The CD called “Symphonic Works” contains only six pieces, five of them having a fairly large scale. From Tatjana comes a set of Preludes and Russian Dances; there is a very moving but rather odd “Tone Poem for Tenor and Orchestra” called Fieber (quite sensitively sung by Robert Gambill); and also here are a symphonic poem for piano and orchestra, Il Guado (well played by Volker Banfield, with the poem that inspired the work included in the CD’s booklet); a Concertino for Violin and Orchestra (in which Latica Honda-Rosenberg is a fine soloist); and a curious work called Eine Vision: Meine Jugendzeit, whose delving into his youth is about as close to self-revelation as Lehár ever came in his music. These are among the least-heard of all Lehár’s works, and it is fascinating to have them available in such lovely performances. And the final, shortest work on the CD is a must-hear: it is Lehár’s late waltz, Donaulegenden (“An der grauen Donau”), whose melancholy grey Danube stands in the starkest possible contrast to Johann Strauss Jr.’s ebullient paean to what he describes, rather less accurately, as the river’s beautiful blue waters. Interestingly, some of Lehár’s piano music is related to these less-known orchestral works: the second theme of the first movement of the composer’s second piano sonata (in D minor) was reused by Lehár in Il Guado. The sonata, which is very well played by Wolf Harden, nearly overflows with thematic material in its first movement and is an altogether substantial work, running nearly 40 minutes. It has many original passages and considerable theatricality, although it is not especially convincing formally. The earlier piano sonata, in F, written when Lehár was barely 17, has echoes of such composers as Chopin, Schubert and Schumann, and is quite atmospheric, if not entirely balanced structurally – Lehár was, after all, a violinist, not a pianist. The lack of required formal design makes the last work played by Harden, the Fantasie in A flat, somewhat more comfortable-sounding than the sonatas, and there are a number of elements in it that look ahead to the theater composer than Lehár was later to become. All three piano works are quite early – finished before the composer was 19 – so it is unfair to read too much into them, or expect too much of them. Nevertheless, it is hard not to look back from Lehár’s later music to these early pieces and seek signs of what was to come. And they are there – not in profusion, perhaps, but clear enough to make this CD, and the other three with which it is packaged, a thoroughly fascinating listening experience.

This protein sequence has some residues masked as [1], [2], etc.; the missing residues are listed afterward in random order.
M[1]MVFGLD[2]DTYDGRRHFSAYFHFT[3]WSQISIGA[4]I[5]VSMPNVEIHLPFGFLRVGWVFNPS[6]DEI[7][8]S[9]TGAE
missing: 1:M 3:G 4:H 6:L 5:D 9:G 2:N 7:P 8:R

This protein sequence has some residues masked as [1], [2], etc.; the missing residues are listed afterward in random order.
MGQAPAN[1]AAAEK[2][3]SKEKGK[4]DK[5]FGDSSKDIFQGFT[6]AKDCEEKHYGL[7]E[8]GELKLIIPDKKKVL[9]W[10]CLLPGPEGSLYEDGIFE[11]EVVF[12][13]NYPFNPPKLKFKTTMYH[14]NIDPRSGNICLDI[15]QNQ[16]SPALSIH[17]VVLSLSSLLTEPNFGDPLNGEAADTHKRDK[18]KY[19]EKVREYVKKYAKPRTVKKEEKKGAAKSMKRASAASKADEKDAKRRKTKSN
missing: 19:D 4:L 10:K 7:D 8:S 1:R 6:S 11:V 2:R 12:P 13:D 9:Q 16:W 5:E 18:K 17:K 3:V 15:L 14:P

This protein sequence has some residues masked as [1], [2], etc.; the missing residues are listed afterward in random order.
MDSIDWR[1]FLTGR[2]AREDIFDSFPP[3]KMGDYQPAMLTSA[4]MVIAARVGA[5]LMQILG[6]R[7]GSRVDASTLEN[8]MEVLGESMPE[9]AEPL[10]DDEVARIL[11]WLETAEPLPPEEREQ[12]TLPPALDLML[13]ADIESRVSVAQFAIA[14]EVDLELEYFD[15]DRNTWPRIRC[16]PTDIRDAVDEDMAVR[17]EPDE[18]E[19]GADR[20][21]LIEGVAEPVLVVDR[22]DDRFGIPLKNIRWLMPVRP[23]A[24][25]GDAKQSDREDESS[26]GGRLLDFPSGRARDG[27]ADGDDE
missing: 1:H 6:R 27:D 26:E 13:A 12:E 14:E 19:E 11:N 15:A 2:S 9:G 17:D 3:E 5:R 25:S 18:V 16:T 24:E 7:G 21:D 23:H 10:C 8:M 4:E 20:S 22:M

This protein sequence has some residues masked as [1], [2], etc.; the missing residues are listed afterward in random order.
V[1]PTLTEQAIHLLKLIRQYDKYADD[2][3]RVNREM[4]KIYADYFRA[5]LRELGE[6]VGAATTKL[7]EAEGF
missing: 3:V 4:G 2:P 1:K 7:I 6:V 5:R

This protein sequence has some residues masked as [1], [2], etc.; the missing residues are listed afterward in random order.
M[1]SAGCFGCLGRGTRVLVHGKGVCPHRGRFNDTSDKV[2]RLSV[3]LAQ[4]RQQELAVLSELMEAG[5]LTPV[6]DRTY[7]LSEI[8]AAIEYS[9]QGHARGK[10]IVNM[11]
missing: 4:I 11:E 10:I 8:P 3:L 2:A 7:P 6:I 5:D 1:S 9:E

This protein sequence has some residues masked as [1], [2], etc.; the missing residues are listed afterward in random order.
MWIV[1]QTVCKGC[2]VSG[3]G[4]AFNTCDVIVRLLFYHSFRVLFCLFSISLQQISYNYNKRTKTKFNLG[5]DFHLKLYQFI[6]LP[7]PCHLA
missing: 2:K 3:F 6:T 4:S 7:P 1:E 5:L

A step or two outside the usual Haydn repertoire will also produce considerable rewards. Douglas Bostock, who brings a light touch and prominent harpsichord continuo to a new Scandinavian Classics CD of Haydn, neatly pairs two closely related symphonies – one extremely popular, the other very infrequently played. No. 88 is one of Haydn’s most-performed works, and it is easy to hear why: clever, witty, beautifully balanced, with some genuinely novel instrumental effects, it is a nearly perfect example of the poise and balance of Classical-era style at its very best. But its successor, No. 89, is another matter: it is something of a throwback to earlier Haydn and, indeed, to the works of more straitlaced composers. Here the elegance is decidedly cool, the rhythms stiffer than in No. 88 and other symphonies of this time, the themes perfectly proportioned but a trifle dry. No. 89 has some rhythmic and thematic elements in common with some of Haydn’s quartet music, including the halting nature of the finale; and the work as a whole is effective in a rather distancing way. The Chamber Orchestra of Bohemia plays it quite well, and Bostock brings plenty of verve and spirit to it – making a good case for a piece than even Haydn aficionados are unlikely to have heard often. Nor will most Haydn lovers have heard the opera overtures that round out the CD – not all three of them, anyway. All are in the older sinfonia style, with fast-slow-fast sections, the third part always abbreviated. The Acide e Galatea overture is very early Haydn, dating to 1762: this was only the composer’s second opera. But the overture is just as stylish as later ones – including that to a work called L’isola disabitata, now played as the overture to Lo speziale, whose own overture has been lost (or perhaps Haydn did not write one). Interestingly, this is the most often heard of the three overtures here. The most interesting one, though, is to L’incontro improviso, an opera whose plot resembles that of Mozart’s Abduction from the Seraglio. The overture is similar to Mozart’s, too, in its extensive use of percussion and the effects then known as “Turkish.” This is a bright, forthright and thoroughly delightful work that, like other less-known pieces by Haydn, deserves to be heard more frequently.

     One of the most frequently heard classical works of all is Beethoven’s Ninth Symphony, but Liszt’s arrangement of it for piano is much less often performed. One reason has to be its prodigious difficulty—or rather their prodigious difficulty, for Liszt made arrangements of the Ninth for both solo and dual pianos. The two-piano one, even less often heard than the solo version, is considerably more effective at bringing out both the grand scale of the symphony and its many contrapuntal touches, most notably in the finale but also in the first three movements. Pianists Rolf Plagge and Wolfgang Manz, who call themselves the Duo Reine Elisabeth, have taken the full measure of this work and give a really splendid reading of it on a new Telos CD. Tempos are carefully chosen, harmonic lines are beautifully brought out, the scale and drama of the work get their full due, and there is even something noticeably demonic about parts of the first movement. The playing has just the right Romantic touch for a work that, in some ways, ushered in the Romantic era in orchestral music. And while it is scarcely a surprise to find that the absence of a chorus in the finale robs the symphony of some of its cumulative power, it is worth noting that Liszt’s two-piano version has plenty of potency on its own terms – and was created at a time when the symphony was little known and audiences had few chances to hear it. Yet this Lisztian version of Beethoven – in which the considerable virtuosic demands are all at the service of the music, never designed purely for display – is no mere historical curiosity. It is genuinely interesting music on its own terms, and the relative paucity of performances and recordings in no way makes the piece less interesting, or less worthy of a listener’s attentive enjoyment.